Skip to main content

AI robot Musio may not have a pulse, but it has the ability to understand users

Brave New Beginning
Who needs a friend when you have a robot? Certainly not the team behind Musio, a communication robot that claims to be “capable of interacting socially with people of all ages.”

The robot comes from AKA LLC, an artificial intelligence company that seeks to understand human textual language, oral language, gestures, and facial expressions. By gaining such understanding, the company believes it can create machines that can communicate and interact with people as naturally as possible. Using natural language processing technology and AKA’s “rich interactive content ecosystem,” the Musio robot seeks to provide anyone anywhere with a companion made up of plastic and computer parts instead of flesh and blood.

“AKA’s next step is with Europe’s traditional hardware companies seeking innovation,” said Raymond Jung, CEO of AKA LLC. “By presenting Musio the robot, AKA is introducing its core technology, MUSE, to our future partners. We believe that our AI engine will present immeasurable opportunity to those calling out for ‘AI Plus’ for the upcoming industrial revolution.”

Musio has already seen some success internationally. The robot launched in Japan this spring and is heralded as the “best-selling social robot in Japan,” though it’s unclear exactly how much competition it really has in this space. All the same, AKA notes, the robot’s context-aware deep-learning algorithm makes it quite the desirable companion, especially for those learning English. In fact, the company notes, Japan’s middle and high schools, as well as some education companies, are seeking out Musio to help with English teaching curricula. After all, if this robot can write poetry, which it can, it can probably teach people English.

But what’s the difference between Musio and a smart speaker? According to AKA, it all comes down to context awareness. This robot promises to remember previous conversations with users, which allows for a more natural conversation flow. And because the bot is constantly learning new phrases and ideas and taking on new information, it can grow alongside its human counterpart.

So if you’re looking for a new friend, you may want to check out the electronics aisle.

Editors' Recommendations

Lulu Chang
Former Digital Trends Contributor
Fascinated by the effects of technology on human interaction, Lulu believes that if her parents can use your new app…
Researchers have built a flying, bird-inspired robot, complete with talons
GRIFFIN bird robot

In mythology, a griffin is a creature that sports the head and wings of an eagle. In Seville, Spain, where the GRIFFIN project is based, the word is a (somewhat loose) acronym for this mouthful of a name: General compliant aerial Robotic manipulation system Integrating Fixed and Flapping wings to INcrease range and safety. To put it in slightly simpler terms, the project is a multiyear, European Union-funded research initiative seeking to build a robotic bird. The results are kind of awesome.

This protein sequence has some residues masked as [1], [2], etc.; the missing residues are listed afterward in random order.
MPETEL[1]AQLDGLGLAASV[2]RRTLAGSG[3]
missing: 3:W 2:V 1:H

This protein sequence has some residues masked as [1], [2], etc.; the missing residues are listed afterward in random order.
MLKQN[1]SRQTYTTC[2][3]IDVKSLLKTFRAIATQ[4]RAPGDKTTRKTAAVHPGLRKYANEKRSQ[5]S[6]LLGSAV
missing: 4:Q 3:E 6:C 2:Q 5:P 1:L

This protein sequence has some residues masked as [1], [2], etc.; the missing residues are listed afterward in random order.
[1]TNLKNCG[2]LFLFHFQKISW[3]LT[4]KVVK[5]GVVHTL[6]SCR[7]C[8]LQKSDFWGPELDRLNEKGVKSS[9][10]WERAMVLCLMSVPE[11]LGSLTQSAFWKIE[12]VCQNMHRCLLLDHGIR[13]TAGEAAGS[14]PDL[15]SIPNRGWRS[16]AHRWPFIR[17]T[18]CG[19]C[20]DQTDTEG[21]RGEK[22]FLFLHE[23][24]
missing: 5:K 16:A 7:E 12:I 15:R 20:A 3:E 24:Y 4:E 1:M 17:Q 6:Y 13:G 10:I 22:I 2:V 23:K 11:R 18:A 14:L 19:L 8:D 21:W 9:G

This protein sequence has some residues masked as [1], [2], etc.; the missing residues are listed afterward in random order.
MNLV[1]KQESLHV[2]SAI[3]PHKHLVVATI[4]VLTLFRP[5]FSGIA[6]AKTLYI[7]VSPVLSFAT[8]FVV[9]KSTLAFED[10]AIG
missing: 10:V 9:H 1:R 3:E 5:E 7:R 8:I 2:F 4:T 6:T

This month, the team showed off a video of the project’s various successes over the past year. These include what appears to be a video game-style simulation of the robot bird, wind tunnel testing for the robot, a demonstration of a bioinspired set of flexible wings capable of carrying out biofidelic flapping motions, and the creation of robot talons for landing and perching. Finally, the team was able to put together and showcase a complete flying robot that’s able to flap across a room or field and land on a platform using its talons.

Read more
A disembodied robot mouth and 14 other 2020 stories we laughed at
The Prayer

Goodbye 2020, and good riddance! But before we slam the door shut on this tumultuous year, let’s try to raise a smile or two by revisiting some of the more amusing tech stories that landed on the pages of Digital Trends over the last 12 months. Here's a recap of the weirdest, wildest, and most hilariously strange stories we've run this year. Enjoy!
A.I. fail as robot TV camera follows bald head instead of soccer ball

While artificial intelligence (A.I.) has clearly made astonishing strides in recent years, the technology is still prone to the occasional fail.

Read more
MIT’s clever robotic basketball hoop will help you level up your game
MIT robot basketball hoop

Researchers from Massachusetts Institute of Technology’s Computer Science & Artificial Intelligence Laboratory might not seem like the folks most likely to help you improve your hoop-shooting basketball skills. But that’s exactly what a new MIT CSAIL project sets out to do with a quirky basketball-training machine featuring a basketball hoop that shrinks and raises when you make shots, thereby shape-shifting to help improve the various facets of your game.

For example, to begin with, the basket can be positioned at a lower height with wider hoop diameter, which gradually shrinks down and also raises to reach regulation proportions as you score more and more baskets. It’s an unusual project from a lab that’s more used to working with the latest cutting-edge artificial intelligence algorithms -- but, as it turns out, it fits perfectly with CSAIL’s areas of expertise.

Read more